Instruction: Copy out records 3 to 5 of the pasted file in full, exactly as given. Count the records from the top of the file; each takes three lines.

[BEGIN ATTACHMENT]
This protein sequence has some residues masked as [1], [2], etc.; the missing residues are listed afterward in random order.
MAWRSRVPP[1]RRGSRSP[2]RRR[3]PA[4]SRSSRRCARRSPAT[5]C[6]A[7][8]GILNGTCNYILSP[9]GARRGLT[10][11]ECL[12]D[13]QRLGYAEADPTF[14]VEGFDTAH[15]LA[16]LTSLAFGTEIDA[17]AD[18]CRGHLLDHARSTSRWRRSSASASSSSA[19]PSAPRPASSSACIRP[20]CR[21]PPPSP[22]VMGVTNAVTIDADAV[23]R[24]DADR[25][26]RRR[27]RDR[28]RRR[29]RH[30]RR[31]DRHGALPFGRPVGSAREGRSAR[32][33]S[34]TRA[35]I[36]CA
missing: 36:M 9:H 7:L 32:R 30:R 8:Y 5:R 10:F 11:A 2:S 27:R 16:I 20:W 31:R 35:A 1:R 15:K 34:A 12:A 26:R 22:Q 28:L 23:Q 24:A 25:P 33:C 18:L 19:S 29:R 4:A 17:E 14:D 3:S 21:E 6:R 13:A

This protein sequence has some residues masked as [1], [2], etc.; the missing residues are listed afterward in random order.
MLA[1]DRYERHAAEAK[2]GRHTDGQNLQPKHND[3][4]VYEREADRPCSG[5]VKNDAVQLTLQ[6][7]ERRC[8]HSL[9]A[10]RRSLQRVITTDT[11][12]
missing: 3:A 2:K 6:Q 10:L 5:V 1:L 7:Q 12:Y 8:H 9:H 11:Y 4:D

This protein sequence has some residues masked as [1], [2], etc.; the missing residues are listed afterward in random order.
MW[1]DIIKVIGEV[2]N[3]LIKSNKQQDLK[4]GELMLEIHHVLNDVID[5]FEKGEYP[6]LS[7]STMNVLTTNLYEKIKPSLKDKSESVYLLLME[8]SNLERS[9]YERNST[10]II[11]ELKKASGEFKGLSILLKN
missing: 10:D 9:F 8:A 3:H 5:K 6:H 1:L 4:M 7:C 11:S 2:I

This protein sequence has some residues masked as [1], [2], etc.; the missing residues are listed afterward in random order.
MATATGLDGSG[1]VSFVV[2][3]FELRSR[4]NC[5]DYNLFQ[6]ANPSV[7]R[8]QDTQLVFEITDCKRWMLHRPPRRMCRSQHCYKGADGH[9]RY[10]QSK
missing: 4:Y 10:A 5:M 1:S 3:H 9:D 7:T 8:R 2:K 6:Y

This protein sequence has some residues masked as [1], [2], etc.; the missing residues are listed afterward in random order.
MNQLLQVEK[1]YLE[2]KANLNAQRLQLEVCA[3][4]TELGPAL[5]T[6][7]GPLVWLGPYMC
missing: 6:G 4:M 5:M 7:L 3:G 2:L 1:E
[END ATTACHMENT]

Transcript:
This protein sequence has some residues masked as [1], [2], etc.; the missing residues are listed afterward in random order.
MW[1]DIIKVIGEV[2]N[3]LIKSNKQQDLK[4]GELMLEIHHVLNDVID[5]FEKGEYP[6]LS[7]STMNVLTTNLYEKIKPSLKDKSESVYLLLME[8]SNLERS[9]YERNST[10]II[11]ELKKASGEFKGLSILLKN
missing: 10:D 9:F 8:A 3:H 5:K 6:H 1:L 4:M 7:C 11:S 2:I

This protein sequence has some residues masked as [1], [2], etc.; the missing residues are listed afterward in random order.
MATATGLDGSG[1]VSFVV[2][3]FELRSR[4]NC[5]DYNLFQ[6]ANPSV[7]R[8]QDTQLVFEITDCKRWMLHRPPRRMCRSQHCYKGADGH[9]RY[10]QSK
missing: 4:Y 10:A 5:M 1:S 3:H 9:D 7:T 8:R 2:K 6:Y

This protein sequence has some residues masked as [1], [2], etc.; the missing residues are listed afterward in random order.
MNQLLQVEK[1]YLE[2]KANLNAQRLQLEVCA[3][4]TELGPAL[5]T[6][7]GPLVWLGPYMC
missing: 6:G 4:M 5:M 7:L 3:G 2:L 1:E